WYEAST ACTIVATION INSTRUCTIONS
Using liquid yeast is an excellent way to brew beers with authentic style-specific flavors that usually cannot be achieved using dried yeast. Unlike dried yeast, however, using liquid yeast does requires extra attention. While we love the Wyeast liquid smack packs and the excellent results they produce, we feel the package instructions are not detailed enough to eliminate possible problems. Liquid yeast must be properly activated before use. A properly activated pack will rise and swell. You must make sure your yeast has been properly activated and swelled before you brew. Please follow the instructions below.
- When you receive your yeast, either through shipment or when returning from the store, you must immediately refrigerate the yeast until you're ready to activate it.
- Before you activate the yeast, first examine the package's manufacturing date. Stamped on the front of the Wyeast Activator pack is the packaging date of the yeast. For example, a pack that reads "MFG 28MAY12" was packaged on May, 28, 2012. Wyeast states that the package is best used within 6 months of the manufacturer's date when stored in the refrigerator. While this is theoretically true, it has two basic shortcomings.
- Very young yeast (approximately 2 months old or less) may be activated on the day you brew. Usually by the time you have brewed and your wort has cooled, the package will have inflated and is ready to go. Older yeast will require a longer activation time. We wish we could specifically tell you how far in advance to activate, but this estimation skill is somewhat of a black art which you gain with brewing experience. In general, however, a packet that is between 2 - 3 months old should be activated approximately 24 hours in advance. A packet that is between 4 - 6 months old may need to be activated 2 days or more in advance.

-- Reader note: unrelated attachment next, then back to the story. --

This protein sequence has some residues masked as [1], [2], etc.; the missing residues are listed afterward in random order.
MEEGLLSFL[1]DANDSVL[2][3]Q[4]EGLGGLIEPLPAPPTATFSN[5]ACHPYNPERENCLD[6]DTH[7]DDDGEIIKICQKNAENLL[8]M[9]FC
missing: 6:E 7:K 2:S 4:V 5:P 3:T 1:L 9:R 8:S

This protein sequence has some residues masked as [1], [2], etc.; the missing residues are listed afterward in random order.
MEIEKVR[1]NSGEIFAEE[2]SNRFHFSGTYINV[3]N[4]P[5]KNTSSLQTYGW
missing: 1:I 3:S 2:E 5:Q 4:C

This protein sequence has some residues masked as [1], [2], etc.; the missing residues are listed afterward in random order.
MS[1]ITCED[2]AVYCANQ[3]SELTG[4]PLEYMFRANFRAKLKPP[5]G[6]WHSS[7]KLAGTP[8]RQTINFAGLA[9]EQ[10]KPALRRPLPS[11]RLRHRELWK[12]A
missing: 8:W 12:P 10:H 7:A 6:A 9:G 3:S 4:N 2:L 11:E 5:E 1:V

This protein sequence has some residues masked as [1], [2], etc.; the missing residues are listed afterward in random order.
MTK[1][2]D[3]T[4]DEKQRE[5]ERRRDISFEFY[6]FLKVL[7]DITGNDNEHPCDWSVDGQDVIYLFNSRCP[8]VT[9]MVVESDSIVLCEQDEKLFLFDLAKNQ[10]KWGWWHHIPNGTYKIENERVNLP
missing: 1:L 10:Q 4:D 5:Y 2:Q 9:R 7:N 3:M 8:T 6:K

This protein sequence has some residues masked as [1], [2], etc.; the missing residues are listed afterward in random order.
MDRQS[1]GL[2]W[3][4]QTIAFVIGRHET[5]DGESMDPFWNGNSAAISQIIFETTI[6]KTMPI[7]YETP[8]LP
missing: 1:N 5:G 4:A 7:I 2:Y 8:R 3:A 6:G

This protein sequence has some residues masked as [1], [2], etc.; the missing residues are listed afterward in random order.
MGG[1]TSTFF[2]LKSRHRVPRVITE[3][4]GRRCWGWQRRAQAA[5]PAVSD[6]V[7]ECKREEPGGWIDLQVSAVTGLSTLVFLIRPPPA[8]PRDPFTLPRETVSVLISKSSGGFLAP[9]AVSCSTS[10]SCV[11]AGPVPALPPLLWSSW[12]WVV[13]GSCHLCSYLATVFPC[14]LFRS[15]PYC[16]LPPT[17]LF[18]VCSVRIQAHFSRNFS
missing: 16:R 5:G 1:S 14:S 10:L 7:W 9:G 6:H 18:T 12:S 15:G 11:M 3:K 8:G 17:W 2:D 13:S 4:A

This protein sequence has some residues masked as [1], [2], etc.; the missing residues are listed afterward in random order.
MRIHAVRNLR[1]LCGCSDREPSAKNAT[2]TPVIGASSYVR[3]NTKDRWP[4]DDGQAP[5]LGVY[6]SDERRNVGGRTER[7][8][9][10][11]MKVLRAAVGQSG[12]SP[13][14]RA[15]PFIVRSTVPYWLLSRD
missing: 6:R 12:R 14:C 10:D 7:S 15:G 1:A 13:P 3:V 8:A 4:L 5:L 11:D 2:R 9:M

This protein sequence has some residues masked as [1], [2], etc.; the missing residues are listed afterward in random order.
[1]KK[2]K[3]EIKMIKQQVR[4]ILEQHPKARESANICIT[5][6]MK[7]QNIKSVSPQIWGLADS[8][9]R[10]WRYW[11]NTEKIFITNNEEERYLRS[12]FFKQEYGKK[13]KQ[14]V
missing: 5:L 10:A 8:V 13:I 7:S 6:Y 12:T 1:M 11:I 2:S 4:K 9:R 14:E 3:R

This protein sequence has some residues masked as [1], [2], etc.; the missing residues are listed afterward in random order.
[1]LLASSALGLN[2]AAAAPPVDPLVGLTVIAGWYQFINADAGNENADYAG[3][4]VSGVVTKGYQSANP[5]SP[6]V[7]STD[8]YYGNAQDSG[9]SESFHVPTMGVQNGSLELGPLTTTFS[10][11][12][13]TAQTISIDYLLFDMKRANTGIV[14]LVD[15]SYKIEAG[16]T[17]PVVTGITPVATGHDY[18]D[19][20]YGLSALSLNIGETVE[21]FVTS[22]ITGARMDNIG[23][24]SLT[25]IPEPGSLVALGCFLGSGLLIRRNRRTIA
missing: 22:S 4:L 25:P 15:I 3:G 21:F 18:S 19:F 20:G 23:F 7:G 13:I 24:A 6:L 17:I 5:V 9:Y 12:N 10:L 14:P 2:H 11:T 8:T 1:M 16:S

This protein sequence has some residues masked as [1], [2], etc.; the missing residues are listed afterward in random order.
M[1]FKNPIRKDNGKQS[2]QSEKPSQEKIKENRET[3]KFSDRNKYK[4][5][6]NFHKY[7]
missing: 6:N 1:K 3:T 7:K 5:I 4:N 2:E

- A yeast that has been mail-ordered my not retain complete yeast viability for the full six months. For example, you receive a Wyeast smack pack that is fresh (1 month old). However, the yeast sat in the shipping box without an ice pack at room temperature or warmer for 4 - 5 days. The yeast will still be alive, but you should not expect it to retain viability for the next five months. You should not store this yeast in the refrigerator for four more months before you brew. Instead, you should try to brew with this yeast sooner rather than later.
- Activate the yeast. You must activate the yeast before you brew. Activation is the process whereby you break open the inner nutrient pouch to feed and activate the yeast. The yeast will consume the nutrients and become over one-thousand percent more metabolically active than they are in their dormant state. This is a good thing.
- The Wyeast package states, "To Activate, locate and move inner packet to a corner. Place this area in the palm of one hand and firmly smack the package with the other hand to break the inner nutrient packet. Confirm the inner packet is broken." It is very important to confirm you have broken the nutrient packet. Feel around until you're sure you've broken it. Otherwise, the yeast does not have a chance to feed, and the pack will not swell. Shake the pack to release and mix the nutrients.